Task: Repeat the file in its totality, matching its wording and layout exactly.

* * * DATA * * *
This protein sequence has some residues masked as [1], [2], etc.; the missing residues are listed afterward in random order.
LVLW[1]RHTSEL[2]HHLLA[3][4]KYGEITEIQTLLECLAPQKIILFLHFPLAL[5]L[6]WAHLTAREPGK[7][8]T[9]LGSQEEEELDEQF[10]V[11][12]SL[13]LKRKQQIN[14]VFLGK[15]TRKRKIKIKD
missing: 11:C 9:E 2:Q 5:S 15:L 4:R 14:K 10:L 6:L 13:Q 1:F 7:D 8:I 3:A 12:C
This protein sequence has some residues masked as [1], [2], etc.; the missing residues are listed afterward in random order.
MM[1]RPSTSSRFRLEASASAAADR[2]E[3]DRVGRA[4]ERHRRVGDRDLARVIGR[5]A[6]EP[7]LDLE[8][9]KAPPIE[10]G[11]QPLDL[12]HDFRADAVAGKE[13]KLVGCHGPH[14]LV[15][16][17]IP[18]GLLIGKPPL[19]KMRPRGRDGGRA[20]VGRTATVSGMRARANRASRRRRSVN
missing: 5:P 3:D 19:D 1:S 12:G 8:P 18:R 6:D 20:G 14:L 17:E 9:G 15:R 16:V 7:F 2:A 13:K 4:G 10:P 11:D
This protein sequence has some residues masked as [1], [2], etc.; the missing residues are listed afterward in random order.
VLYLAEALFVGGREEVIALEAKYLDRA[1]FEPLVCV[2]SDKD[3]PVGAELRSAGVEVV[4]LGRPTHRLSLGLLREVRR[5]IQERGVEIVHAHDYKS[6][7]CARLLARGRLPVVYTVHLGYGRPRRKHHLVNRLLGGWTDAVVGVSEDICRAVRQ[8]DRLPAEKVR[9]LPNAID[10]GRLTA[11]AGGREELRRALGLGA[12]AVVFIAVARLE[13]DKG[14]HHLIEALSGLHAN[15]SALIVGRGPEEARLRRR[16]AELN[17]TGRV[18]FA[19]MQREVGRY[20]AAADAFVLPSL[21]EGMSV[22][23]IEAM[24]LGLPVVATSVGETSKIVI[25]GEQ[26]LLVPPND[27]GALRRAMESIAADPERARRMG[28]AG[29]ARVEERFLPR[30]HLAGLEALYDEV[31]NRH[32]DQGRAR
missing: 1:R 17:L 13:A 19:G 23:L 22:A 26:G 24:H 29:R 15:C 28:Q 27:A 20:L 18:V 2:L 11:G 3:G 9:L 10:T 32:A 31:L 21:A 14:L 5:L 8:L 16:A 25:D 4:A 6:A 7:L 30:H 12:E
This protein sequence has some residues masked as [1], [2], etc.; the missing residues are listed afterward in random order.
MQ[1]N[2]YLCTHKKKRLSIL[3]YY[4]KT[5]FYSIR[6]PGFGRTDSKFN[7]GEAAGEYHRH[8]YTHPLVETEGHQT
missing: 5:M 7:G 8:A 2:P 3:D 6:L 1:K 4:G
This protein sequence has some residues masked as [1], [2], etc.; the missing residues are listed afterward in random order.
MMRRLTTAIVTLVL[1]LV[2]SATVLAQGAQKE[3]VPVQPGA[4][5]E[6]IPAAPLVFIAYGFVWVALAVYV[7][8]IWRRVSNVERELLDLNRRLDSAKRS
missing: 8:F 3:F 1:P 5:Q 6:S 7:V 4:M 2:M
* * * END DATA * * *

This protein sequence has some residues masked as [1], [2], etc.; the missing residues are listed afterward in random order.
LVLW[1]RHTSEL[2]HHLLA[3][4]KYGEITEIQTLLECLAPQKIILFLHFPLAL[5]L[6]WAHLTAREPGK[7][8]T[9]LGSQEEEELDEQF[10]V[11][12]SL[13]LKRKQQIN[14]VFLGK[15]TRKRKIKIKD
missing: 11:C 9:E 2:Q 5:S 15:L 4:R 14:K 10:L 6:L 13:Q 1:F 7:D 8:I 3:A 12:C
This protein sequence has some residues masked as [1], [2], etc.; the missing residues are listed afterward in random order.
MM[1]RPSTSSRFRLEASASAAADR[2]E[3]DRVGRA[4]ERHRRVGDRDLARVIGR[5]A[6]EP[7]LDLE[8][9]KAPPIE[10]G[11]QPLDL[12]HDFRADAVAGKE[13]KLVGCHGPH[14]LV[15][16][17]IP[18]GLLIGKPPL[19]KMRPRGRDGGRA[20]VGRTATVSGMRARANRASRRRRSVN
missing: 5:P 3:D 19:D 1:S 12:G 8:P 18:R 6:D 20:G 14:L 17:E 9:G 15:R 16:V 7:F 2:A 13:K 4:G 10:P 11:D
This protein sequence has some residues masked as [1], [2], etc.; the missing residues are listed afterward in random order.
VLYLAEALFVGGREEVIALEAKYLDRA[1]FEPLVCV[2]SDKD[3]PVGAELRSAGVEVV[4]LGRPTHRLSLGLLREVRR[5]IQERGVEIVHAHDYKS[6][7]CARLLARGRLPVVYTVHLGYGRPRRKHHLVNRLLGGWTDAVVGVSEDICRAVRQ[8]DRLPAEKVR[9]LPNAID[10]GRLTA[11]AGGREELRRALGLGA[12]AVVFIAVARLE[13]DKG[14]HHLIEALSGLHAN[15]SALIVGRGPEEARLRRR[16]AELN[17]TGRV[18]FA[19]MQREVGRY[20]AAADAFVLPSL[21]EGMSV[22][23]IEAM[24]LGLPVVATSVGETSKIVI[25]GEQ[26]LLVPPND[27]GALRRAMESIAADPERARRMG[28]AG[29]ARVEERFLPR[30]HLAGLEALYDEV[31]NRH[32]DQGRAR
missing: 1:R 17:L 13:A 19:G 23:L 22:A 26:G 24:H 29:R 15:C 28:Q 27:A 20:L 18:V 2:L 11:G 3:G 9:L 10:T 32:A 31:L 21:A 14:L 5:L 8:L 16:A 25:D 4:A 6:A 7:L 30:H 12:E
This protein sequence has some residues masked as [1], [2], etc.; the missing residues are listed afterward in random order.
MQ[1]N[2]YLCTHKKKRLSIL[3]YY[4]KT[5]FYSIR[6]PGFGRTDSKFN[7]GEAAGEYHRH[8]YTHPLVETEGHQT
missing: 5:M 7:G 8:A 2:P 3:D 6:L 1:K 4:G
This protein sequence has some residues masked as [1], [2], etc.; the missing residues are listed afterward in random order.
MMRRLTTAIVTLVL[1]LV[2]SATVLAQGAQKE[3]VPVQPGA[4][5]E[6]IPAAPLVFIAYGFVWVALAVYV[7][8]IWRRVSNVERELLDLNRRLDSAKRS
missing: 8:F 3:F 1:P 5:Q 6:S 7:V 4:M 2:M